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Ewa Niechwiej-Szwedo, Herbert C. Goltz, Manokaraananthan Chandrakumar, Agnes M. Wong; Differential Effects Of Residual Stereopsis On Saccade And Reach Initiation During Binocular Viewing In Strabismic Amblyopia. Invest. Ophthalmol. Vis. Sci. 2012;53(14):3896.
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© ARVO (1962-2015); The Authors (2016-present)
Impairment of spatiotemporal visual processing in amblyopia has been studied extensively, but its effects on visuomotor tasks have been examined rarely. Here, we investigate how deficits in visual acuity and stereopsis affect saccade latencies and reach reaction times in patients with strabismic amblyopia.
Fourteen patients with strabismic amblyopia (5 with mild acuity deficits and stereopsis [MILD+], 5 with mild acuity deficits and negative stereopsis [MILD-], and 4 with severe acuity deficits and negative stereopsis [SEVERE-]), and 14 visually-normal subjects executed saccades and reach-to-touch movements to targets presented on a computer monitor during binocular and monocular viewing. Each trial began with a central fixation cross. After a variable delay, a target appeared randomly at 5° or 10° to the left or right of fixation.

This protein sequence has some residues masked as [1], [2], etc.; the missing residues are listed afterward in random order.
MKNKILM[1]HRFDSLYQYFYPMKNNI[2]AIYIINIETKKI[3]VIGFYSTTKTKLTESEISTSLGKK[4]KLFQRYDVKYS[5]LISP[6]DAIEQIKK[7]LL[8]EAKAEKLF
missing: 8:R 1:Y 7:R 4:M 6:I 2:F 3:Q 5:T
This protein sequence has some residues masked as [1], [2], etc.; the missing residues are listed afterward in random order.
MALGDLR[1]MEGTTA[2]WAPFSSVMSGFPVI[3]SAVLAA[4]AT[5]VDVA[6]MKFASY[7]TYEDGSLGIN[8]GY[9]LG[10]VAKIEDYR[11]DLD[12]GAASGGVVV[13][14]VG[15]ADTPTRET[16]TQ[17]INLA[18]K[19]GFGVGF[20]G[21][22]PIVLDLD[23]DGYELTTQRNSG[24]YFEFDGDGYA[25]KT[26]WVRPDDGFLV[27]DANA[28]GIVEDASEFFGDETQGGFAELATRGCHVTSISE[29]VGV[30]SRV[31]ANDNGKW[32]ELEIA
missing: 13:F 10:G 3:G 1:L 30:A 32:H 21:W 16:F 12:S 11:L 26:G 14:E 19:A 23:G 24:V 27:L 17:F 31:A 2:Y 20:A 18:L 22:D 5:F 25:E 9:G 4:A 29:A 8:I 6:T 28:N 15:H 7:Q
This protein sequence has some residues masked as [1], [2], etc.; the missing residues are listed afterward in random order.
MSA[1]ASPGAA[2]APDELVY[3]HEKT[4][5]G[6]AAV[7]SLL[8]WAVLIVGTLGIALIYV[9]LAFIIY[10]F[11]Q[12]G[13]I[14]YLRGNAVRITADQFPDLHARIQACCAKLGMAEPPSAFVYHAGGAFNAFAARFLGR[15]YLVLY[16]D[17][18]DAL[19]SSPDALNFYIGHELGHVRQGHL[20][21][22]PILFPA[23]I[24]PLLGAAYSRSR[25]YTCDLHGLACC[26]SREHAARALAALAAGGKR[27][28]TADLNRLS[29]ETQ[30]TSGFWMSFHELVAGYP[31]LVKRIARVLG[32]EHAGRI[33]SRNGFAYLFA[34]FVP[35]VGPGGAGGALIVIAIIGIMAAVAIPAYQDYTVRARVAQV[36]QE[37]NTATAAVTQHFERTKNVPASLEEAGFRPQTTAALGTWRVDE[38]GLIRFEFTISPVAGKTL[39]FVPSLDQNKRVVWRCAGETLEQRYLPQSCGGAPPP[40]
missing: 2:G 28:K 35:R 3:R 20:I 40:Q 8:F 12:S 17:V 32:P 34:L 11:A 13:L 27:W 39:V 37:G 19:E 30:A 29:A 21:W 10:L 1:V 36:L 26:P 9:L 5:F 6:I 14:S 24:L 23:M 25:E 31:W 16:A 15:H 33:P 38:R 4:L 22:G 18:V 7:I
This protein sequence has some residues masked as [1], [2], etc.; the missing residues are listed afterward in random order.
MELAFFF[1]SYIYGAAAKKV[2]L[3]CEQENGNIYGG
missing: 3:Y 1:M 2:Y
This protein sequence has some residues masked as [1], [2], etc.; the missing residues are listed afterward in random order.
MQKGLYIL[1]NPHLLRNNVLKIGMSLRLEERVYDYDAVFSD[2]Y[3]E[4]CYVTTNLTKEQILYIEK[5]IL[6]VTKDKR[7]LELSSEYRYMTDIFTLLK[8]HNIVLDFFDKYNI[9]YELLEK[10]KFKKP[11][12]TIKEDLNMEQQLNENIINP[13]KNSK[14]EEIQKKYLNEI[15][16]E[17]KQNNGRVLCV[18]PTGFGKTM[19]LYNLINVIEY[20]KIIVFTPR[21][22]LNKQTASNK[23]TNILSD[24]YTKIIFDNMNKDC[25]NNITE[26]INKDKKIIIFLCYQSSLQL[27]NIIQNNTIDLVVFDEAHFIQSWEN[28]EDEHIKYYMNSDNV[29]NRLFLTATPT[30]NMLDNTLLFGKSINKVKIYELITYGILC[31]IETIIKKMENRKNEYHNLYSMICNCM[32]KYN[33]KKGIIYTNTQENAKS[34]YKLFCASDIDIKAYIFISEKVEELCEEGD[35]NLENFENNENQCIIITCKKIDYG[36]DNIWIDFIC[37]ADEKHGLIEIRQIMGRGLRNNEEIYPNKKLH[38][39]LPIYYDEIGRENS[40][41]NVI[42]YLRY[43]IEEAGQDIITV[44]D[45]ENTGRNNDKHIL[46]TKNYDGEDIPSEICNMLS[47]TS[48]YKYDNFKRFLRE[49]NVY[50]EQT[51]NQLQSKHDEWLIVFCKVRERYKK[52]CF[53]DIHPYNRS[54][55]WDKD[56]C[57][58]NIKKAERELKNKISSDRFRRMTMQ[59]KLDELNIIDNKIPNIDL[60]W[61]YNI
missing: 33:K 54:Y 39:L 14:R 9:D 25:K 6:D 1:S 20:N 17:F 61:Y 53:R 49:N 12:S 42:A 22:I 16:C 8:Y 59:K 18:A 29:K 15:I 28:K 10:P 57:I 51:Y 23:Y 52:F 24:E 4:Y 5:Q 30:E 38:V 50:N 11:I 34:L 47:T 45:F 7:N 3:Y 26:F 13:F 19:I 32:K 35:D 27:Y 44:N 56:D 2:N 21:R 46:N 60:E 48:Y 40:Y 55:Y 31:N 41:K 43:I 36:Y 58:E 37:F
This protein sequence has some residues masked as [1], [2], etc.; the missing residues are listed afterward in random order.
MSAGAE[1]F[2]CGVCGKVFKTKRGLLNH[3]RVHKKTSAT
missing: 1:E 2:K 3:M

A significant interaction between group and viewing condition was found for saccade latency (p< 0.001) and reach reaction time (p=0.008). Control subjects showed a binocular advantage for initiation of saccades (binocular 171± 28 ms vs. monocular 190± 30 ms) and reaching (binocular 328± 91 ms vs. monocular 345± 86 ms). Patients showed no binocular advantage: mean latencies for saccades and reaches during binocular viewing were not shorter that those during monocular fellow eye viewing. During binocular viewing, patients with negative stereopsis had comparable saccade latencies (MILD-: 162± 26 ms; SEVERE-: 165± 41 ms) to control subjects (171± 28 ms). In contrast, patients with residual stereopsis had longer saccade latencies (MILD+ : 202± 48 ms). Residual stereopsis had no effect on reach initiation during binocular viewing. In comparison to control subjects, all patients had longer reaction times during binocular viewing (MILD+ : 365± 92 ms; MILD-: 356± 87 ms; SEVERE-: 389± 66 ms).
Our preliminary data show that residual binocularity impacts saccade latency but not reach initiation during binocular viewing. These data suggest dissociation between the planning of saccades and reaching in patients with amblyopia.
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